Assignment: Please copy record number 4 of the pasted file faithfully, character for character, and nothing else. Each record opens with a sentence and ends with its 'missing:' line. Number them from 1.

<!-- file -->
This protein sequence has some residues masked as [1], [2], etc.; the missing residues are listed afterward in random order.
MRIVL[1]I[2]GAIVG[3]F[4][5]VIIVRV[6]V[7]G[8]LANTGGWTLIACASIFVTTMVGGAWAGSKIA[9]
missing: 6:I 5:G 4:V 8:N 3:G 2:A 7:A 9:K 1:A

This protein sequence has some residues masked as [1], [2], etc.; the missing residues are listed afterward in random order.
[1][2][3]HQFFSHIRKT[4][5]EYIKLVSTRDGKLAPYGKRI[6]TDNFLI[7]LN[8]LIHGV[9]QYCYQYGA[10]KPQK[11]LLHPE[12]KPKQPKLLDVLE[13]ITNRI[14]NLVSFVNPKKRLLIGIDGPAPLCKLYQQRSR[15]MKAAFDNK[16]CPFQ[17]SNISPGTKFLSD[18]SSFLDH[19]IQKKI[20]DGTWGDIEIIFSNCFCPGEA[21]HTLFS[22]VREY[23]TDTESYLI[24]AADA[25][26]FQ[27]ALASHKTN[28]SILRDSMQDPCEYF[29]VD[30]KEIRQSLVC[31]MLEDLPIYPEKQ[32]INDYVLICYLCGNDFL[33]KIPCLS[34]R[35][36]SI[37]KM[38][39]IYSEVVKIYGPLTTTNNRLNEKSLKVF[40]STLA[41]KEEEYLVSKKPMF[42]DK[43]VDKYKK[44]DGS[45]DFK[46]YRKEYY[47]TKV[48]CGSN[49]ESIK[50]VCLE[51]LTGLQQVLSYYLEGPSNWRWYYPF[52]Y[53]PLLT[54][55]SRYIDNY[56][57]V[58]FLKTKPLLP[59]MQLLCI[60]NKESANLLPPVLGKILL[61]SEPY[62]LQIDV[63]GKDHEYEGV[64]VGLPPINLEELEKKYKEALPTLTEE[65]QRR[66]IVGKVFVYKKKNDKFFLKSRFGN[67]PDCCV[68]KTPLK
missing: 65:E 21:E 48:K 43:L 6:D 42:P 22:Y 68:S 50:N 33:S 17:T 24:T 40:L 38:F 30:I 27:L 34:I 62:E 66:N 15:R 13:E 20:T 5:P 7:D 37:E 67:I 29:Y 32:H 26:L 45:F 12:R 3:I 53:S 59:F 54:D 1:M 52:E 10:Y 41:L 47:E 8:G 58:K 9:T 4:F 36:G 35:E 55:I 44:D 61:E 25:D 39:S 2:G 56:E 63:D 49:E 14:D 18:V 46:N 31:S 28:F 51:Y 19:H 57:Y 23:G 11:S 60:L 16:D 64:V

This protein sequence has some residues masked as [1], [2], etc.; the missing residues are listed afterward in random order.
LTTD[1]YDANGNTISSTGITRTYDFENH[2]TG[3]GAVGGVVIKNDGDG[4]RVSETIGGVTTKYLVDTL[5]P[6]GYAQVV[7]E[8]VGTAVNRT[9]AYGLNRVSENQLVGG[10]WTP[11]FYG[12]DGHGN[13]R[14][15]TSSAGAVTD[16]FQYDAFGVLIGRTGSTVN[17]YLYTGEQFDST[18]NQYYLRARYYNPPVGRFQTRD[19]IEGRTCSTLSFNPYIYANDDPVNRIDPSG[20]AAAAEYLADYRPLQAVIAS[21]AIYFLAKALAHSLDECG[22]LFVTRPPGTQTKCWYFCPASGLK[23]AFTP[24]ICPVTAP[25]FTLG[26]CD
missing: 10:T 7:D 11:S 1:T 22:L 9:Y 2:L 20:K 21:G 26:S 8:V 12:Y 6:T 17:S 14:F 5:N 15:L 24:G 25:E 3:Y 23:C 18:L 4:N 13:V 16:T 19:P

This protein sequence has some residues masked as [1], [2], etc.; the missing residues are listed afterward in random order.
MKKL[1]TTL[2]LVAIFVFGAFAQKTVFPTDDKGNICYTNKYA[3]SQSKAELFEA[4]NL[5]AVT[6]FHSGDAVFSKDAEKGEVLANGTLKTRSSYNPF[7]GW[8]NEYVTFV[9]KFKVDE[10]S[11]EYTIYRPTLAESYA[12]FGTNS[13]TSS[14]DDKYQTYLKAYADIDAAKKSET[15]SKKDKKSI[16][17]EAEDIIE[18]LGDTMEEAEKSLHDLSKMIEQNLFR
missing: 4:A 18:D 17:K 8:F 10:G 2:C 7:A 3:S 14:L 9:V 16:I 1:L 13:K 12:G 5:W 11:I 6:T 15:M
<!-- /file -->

This protein sequence has some residues masked as [1], [2], etc.; the missing residues are listed afterward in random order.
MKKL[1]TTL[2]LVAIFVFGAFAQKTVFPTDDKGNICYTNKYA[3]SQSKAELFEA[4]NL[5]AVT[6]FHSGDAVFSKDAEKGEVLANGTLKTRSSYNPF[7]GW[8]NEYVTFV[9]KFKVDE[10]S[11]EYTIYRPTLAESYA[12]FGTNS[13]TSS[14]DDKYQTYLKAYADIDAAKKSET[15]SKKDKKSI[16][17]EAEDIIE[18]LGDTMEEAEKSLHDLSKMIEQNLFR
missing: 4:A 18:D 17:K 8:F 10:G 2:C 7:A 3:S 14:L 9:V 16:I 1:L 13:K 12:G 5:W 11:I 6:T 15:M